Sam Robinson: The case for comprehensive property tax reform is long-standing and crystal clear

31 Dec

Sam Robinson is a Senior Researcher at Bright Blue

Recently, yet another Conservative Research Group – this time the Property Research Group, comprising 29 Tory MPs – was launched.

With the vaccine arriving in the UK, it seems attention among those on the centre-right is starting to shift towards what happens after the pandemic is under control: specifically, making sure things do not just go back to normal on housing policy.

One of the Government’s main tax interventions during the Covid-19 crisis, the stamp duty holiday on the first £500,000 for any buyers, is set to come to an end in the next fiscal year. But we should be asking ourselves: do we really have to go back to the default settings of stamp duty and council tax when we come out the other side of Covid?

The short answer is that there is no good reason to.

Economists have long been in agreement that the UK’s current system of property taxes is horribly designed and inefficient. The evidence is incontrovertible. Stamp duty distorts the volume and timing of housing transactions; just look at the wild spikes in transactions during the current holiday. Indeed, a two percentage-point increase in stamp duty is estimated to reduce the mobility of homeowners by around 40 per cent.

And council tax regressively hits low-value homes located in less prosperous regions hardest: a person living in a property worth £100,000 may pay six times more, as a proportion of their property value, than someone in a house worth £1 million. As Paul Johnson of the IFS succinctly put it: ‘it’s rather like charging VAT at a lower rate on Bentleys than on Fords’.

The sticking point for reform has always been the politics. Partly, this is driven by competing priorities: many on the left want a tax system that is redistributive, while the right often slams policies such as stamp duty as a ‘tax on aspiration’.

But when it comes to property taxes, this is a false trade-off. There are many alternative models out there, such as proportional property taxes or land value taxes, that ensure a more equitable impact across regions and across the income distribution but without the economically damaging impacts of a transaction tax.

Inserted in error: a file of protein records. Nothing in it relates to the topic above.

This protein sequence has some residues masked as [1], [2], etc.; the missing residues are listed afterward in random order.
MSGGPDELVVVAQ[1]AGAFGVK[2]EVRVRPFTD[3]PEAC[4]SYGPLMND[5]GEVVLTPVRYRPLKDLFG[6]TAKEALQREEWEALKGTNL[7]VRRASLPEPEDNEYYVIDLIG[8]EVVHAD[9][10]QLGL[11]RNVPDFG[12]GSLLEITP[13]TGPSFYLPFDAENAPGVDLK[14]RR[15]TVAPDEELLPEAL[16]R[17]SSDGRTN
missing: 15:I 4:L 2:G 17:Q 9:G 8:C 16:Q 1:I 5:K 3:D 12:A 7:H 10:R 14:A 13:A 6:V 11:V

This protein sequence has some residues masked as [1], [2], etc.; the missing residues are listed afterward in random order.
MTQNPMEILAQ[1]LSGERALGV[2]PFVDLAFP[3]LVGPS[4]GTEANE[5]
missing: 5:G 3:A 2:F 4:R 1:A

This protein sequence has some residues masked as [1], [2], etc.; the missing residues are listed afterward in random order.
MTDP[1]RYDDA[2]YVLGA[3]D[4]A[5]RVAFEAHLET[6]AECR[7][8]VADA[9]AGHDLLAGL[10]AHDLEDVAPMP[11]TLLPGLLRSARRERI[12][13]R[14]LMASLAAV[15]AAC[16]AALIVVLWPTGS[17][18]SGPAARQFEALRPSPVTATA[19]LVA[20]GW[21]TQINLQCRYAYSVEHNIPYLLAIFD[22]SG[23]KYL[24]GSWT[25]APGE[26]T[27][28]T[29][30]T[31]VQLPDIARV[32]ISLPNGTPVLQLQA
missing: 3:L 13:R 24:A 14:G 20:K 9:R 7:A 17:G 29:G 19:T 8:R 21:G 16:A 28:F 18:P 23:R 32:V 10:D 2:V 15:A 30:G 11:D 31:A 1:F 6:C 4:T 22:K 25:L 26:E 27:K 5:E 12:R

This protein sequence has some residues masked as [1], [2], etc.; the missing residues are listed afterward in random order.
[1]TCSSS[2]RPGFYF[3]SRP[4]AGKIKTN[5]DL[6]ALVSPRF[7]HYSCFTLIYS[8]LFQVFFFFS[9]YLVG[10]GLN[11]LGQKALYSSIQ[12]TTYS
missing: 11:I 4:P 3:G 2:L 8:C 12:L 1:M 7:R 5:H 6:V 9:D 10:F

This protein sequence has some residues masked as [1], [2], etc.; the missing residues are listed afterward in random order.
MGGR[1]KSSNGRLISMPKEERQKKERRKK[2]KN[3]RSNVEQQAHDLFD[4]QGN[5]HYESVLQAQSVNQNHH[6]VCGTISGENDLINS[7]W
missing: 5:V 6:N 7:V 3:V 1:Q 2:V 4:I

Many policymakers recognise this, but retort that while such ideas are good on paper, implementing them would be costly and unworkable, in particular due to the need for accurate and regular valuations. Perhaps this was true in decades past. But it’s worth noting that we already have an administrative system in place for regular property valuations, in order to calculate business rates liabilities. And with the rise of Automated Valuation Models, the digitisation of property and location-based data, and technologies such as AI and blockchain on the horizon, the administrative strain of property valuation is on a downwards trajectory.

Even the difficult task of valuing land is possible. Not only are there methods available to estimate the value of land in the absence of a deep market with many transactions, but several governments including Denmark and Estonia, as well as numerous US and Australian states, have experience of implementing land value taxes.

To be sure, radical property tax reform would bring implementation challenges. But such proposals are very much grounded in reality.

The real political issue is in truth electoral: substantive property tax reforms will create winners, yes, but a lot of losers too. But given that, eventually, tax reform will be needed both to pay off the escalating budget deficit and to address the complexity and inefficiency of the tax code, the question of winners and losers cannot be skirted indefinitely.

Analysis from the IFS lays bare the political economy of reforms to council tax, which the Treasury has allegedly got its eye on. If council tax were revalued and moved to a flat-rate, proportional system then council tax bills (assuming central government funding to local authorities was adjusted) could reduce by 20 per cent or more across much of the North, and conversely increase by a similar proportion in London and the home counties.

It is not difficult to see the political risk to the Tories of pursuing this line of reform. But this also presents political opportunities: the winners of a move to a fairer system of property taxes would comprise people in the regions paying over the odds on their council tax bill relative to those living in London and the south-east, as well as those in low value properties, who are often young and on modest incomes. Surely, these are the very people this Conservative Government purports to champion through their ‘levelling up’ agenda?

Aside from the principled argument for levelling up, if the Conservatives are to prosper in the long term then they will need to maintain their electoral coalition of voters in the red wall and shire seats; and they will need to win over young people, millions of whom would consider voting Conservative but have yet to be persuaded to do so in elections. Reforms that reduced tax bills on low-value properties and lowered the penalty on buying a house would reward the ‘just about managing’ yet deeply aspirational households that Conservatives have long sought to win over.